“I still like Buddy’s vocal style. And his writing. One of the main things about The Beatles is that we started out writing our own material. People these days take it for granted that you do, but nobody used to then. John, I started to write because of Buddy Holly. It was like, ‘Wow! He writes and is a musician'” 

Bob Dylan on Buddy told to Robert Shelton

“Buddy Holly was a poet”  “Way ahead of his time.”

Bob Dylan Accepting a Grammy for Album of the Year for “Time Out Of Mind” in 1998,

“And I just want to say that when I was sixteen or seventeen years old, I went to see Buddy Holly play at Duluth National Guard Armory and I was three feet away from him…and he looked at me. And I just have some sort of feeling that he was — I don’t know how or why — but I know he was with us all the time we were making this record in some kind of way.”


Author: Badfinger (Max)

Power Pop fan, Baseball fan, old movie and tv show fan... and a songwriter, bass and guitar player.

22 thoughts on “The Buddy Holly Influence”

  1. My favorites from the 50’s are Chuck and Buddy- when I read of The Beatles being influenced by Buddy- went to the record store and they had a box set of The Complete Buddy Holly on vinyl- for $25. That seemed like a lot back in the 70’s- but I had the money on me and bought it and became a fan immediately. The thing that always gets me is- he was only 22 when he died- and had already accomplished so much. I know the greats of the 50’s didn’t fare well in future decades but I have to think Buddy had a lot more gas in his songwriting tank. Last fall visited the Buddy Holly Museum in Lubbock- had been in Lubbock 25 years ago and visited the grave, home he grew up in etc. Buddy Holly Lives!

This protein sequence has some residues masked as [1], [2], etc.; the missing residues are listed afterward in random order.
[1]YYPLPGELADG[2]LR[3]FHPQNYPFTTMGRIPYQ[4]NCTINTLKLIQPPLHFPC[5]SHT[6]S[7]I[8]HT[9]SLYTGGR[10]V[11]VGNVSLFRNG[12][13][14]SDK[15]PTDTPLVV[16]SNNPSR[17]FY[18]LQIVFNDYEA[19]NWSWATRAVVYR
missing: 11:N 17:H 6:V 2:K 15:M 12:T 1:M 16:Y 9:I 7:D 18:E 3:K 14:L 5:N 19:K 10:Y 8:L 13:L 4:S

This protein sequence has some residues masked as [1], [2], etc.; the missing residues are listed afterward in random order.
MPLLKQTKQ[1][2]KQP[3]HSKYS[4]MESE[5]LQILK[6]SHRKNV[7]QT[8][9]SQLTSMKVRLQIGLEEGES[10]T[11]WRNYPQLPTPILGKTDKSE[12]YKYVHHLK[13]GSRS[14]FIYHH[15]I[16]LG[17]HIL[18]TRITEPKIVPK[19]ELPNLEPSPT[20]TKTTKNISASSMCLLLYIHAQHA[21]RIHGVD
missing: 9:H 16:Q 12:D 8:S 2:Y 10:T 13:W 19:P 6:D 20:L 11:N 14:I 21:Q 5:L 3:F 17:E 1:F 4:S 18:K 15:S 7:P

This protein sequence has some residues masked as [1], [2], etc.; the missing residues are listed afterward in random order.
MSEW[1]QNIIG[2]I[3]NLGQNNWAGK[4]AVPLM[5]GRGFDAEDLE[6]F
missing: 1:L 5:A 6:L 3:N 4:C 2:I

Liked by 2 people

    1. I do think he could have survived in the sixties better than some of his peers did. He may have eventually went country but was a guy that I think would have adapted. His style lent it self to that… I’ve seen pictures of the museum…that had to be fun.